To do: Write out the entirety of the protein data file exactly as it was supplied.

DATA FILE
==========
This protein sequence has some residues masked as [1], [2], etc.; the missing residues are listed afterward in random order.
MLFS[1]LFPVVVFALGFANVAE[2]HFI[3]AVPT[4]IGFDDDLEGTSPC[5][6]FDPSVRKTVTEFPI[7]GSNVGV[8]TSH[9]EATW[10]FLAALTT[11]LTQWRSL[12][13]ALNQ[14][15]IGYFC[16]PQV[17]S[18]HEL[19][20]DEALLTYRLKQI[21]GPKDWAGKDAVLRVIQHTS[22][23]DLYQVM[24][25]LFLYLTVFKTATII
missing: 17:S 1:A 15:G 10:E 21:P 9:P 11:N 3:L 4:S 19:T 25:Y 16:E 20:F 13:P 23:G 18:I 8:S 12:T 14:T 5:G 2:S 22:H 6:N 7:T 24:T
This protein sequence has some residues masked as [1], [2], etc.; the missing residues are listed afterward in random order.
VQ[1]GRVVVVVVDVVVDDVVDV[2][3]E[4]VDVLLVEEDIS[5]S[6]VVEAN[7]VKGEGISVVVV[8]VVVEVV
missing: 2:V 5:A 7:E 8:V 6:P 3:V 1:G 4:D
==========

This protein sequence has some residues masked as [1], [2], etc.; the missing residues are listed afterward in random order.
MLFS[1]LFPVVVFALGFANVAE[2]HFI[3]AVPT[4]IGFDDDLEGTSPC[5][6]FDPSVRKTVTEFPI[7]GSNVGV[8]TSH[9]EATW[10]FLAALTT[11]LTQWRSL[12][13]ALNQ[14][15]IGYFC[16]PQV[17]S[18]HEL[19][20]DEALLTYRLKQI[21]GPKDWAGKDAVLRVIQHTS[22][23]DLYQVM[24][25]LFLYLTVFKTATII
missing: 17:S 1:A 15:G 10:E 21:P 9:P 11:N 3:L 4:S 19:T 25:Y 16:E 20:F 13:P 23:G 18:I 8:S 12:T 14:T 5:G 2:S 22:H 6:N 7:T 24:T
This protein sequence has some residues masked as [1], [2], etc.; the missing residues are listed afterward in random order.
VQ[1]GRVVVVVVDVVVDDVVDV[2][3]E[4]VDVLLVEEDIS[5]S[6]VVEAN[7]VKGEGISVVVV[8]VVVEVV
missing: 2:V 5:A 7:E 8:V 6:P 3:V 1:G 4:D